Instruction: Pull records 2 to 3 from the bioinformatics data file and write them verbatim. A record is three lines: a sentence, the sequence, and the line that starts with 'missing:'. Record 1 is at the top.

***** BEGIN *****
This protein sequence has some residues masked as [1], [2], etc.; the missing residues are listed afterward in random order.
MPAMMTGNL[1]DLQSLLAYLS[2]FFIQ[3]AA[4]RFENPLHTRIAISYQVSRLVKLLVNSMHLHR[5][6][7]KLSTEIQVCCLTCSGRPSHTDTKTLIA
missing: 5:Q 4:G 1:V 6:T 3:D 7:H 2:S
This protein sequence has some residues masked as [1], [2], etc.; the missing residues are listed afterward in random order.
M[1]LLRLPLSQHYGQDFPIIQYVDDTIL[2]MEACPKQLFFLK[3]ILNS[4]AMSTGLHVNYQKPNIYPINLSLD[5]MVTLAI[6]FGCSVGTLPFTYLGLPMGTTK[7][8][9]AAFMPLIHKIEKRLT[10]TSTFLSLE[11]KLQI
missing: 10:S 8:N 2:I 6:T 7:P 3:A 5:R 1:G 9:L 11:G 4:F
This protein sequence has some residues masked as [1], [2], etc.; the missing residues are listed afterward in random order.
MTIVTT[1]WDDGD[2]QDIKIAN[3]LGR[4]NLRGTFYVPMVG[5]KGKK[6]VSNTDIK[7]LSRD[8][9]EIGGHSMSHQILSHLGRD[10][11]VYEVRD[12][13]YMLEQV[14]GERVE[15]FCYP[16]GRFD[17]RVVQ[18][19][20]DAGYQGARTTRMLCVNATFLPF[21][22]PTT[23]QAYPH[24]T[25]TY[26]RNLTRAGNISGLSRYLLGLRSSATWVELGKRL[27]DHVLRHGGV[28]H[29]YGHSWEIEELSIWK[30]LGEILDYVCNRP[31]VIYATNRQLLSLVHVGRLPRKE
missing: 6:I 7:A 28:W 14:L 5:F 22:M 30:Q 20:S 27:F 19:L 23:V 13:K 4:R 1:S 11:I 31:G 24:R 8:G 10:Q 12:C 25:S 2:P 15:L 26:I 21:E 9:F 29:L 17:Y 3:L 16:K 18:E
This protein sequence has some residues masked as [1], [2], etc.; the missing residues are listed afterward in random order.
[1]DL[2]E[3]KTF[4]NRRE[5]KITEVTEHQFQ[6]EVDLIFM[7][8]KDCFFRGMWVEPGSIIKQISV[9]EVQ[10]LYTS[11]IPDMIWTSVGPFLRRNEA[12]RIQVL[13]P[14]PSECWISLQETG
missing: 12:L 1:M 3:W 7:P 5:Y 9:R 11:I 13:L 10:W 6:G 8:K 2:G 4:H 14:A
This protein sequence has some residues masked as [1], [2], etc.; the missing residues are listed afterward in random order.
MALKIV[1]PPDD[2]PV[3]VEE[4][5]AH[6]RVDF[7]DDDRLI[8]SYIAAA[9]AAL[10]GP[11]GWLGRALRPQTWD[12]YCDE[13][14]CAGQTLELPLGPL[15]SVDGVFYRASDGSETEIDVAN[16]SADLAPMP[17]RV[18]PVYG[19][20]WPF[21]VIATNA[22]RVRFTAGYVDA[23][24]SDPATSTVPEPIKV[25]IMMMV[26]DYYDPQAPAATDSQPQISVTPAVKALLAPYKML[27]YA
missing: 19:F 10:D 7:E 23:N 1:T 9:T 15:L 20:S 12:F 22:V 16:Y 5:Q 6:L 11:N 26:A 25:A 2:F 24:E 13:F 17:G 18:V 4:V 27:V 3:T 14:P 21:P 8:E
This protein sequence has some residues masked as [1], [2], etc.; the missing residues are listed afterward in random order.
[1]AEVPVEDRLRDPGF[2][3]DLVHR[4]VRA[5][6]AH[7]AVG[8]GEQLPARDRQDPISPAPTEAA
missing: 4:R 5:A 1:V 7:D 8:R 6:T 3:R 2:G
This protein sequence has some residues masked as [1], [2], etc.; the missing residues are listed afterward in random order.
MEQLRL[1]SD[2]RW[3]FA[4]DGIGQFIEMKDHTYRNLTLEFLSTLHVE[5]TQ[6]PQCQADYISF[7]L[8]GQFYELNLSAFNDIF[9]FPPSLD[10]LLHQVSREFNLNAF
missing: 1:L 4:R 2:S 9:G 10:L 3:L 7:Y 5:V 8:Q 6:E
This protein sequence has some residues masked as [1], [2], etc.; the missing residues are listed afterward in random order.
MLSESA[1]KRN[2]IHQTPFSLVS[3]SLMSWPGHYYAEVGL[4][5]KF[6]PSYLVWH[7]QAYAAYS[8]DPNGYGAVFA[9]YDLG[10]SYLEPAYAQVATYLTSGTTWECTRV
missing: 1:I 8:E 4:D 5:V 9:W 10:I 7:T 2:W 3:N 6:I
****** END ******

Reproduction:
This protein sequence has some residues masked as [1], [2], etc.; the missing residues are listed afterward in random order.
M[1]LLRLPLSQHYGQDFPIIQYVDDTIL[2]MEACPKQLFFLK[3]ILNS[4]AMSTGLHVNYQKPNIYPINLSLD[5]MVTLAI[6]FGCSVGTLPFTYLGLPMGTTK[7][8][9]AAFMPLIHKIEKRLT[10]TSTFLSLE[11]KLQI
missing: 10:S 8:N 2:I 6:T 7:P 3:A 5:R 1:G 9:L 11:G 4:F
This protein sequence has some residues masked as [1], [2], etc.; the missing residues are listed afterward in random order.
MTIVTT[1]WDDGD[2]QDIKIAN[3]LGR[4]NLRGTFYVPMVG[5]KGKK[6]VSNTDIK[7]LSRD[8][9]EIGGHSMSHQILSHLGRD[10][11]VYEVRD[12][13]YMLEQV[14]GERVE[15]FCYP[16]GRFD[17]RVVQ[18][19][20]DAGYQGARTTRMLCVNATFLPF[21][22]PTT[23]QAYPH[24]T[25]TY[26]RNLTRAGNISGLSRYLLGLRSSATWVELGKRL[27]DHVLRHGGV[28]H[29]YGHSWEIEELSIWK[30]LGEILDYVCNRP[31]VIYATNRQLLSLVHVGRLPRKE
missing: 6:I 7:A 28:W 14:L 5:F 22:M 30:Q 20:S 27:F 19:L 23:V 13:K 4:R 1:S 11:I 31:G 24:R 8:G 10:Q 12:C 25:S 2:P 15:L 26:I 21:E 9:F 29:L 17:Y 3:L 16:K 18:E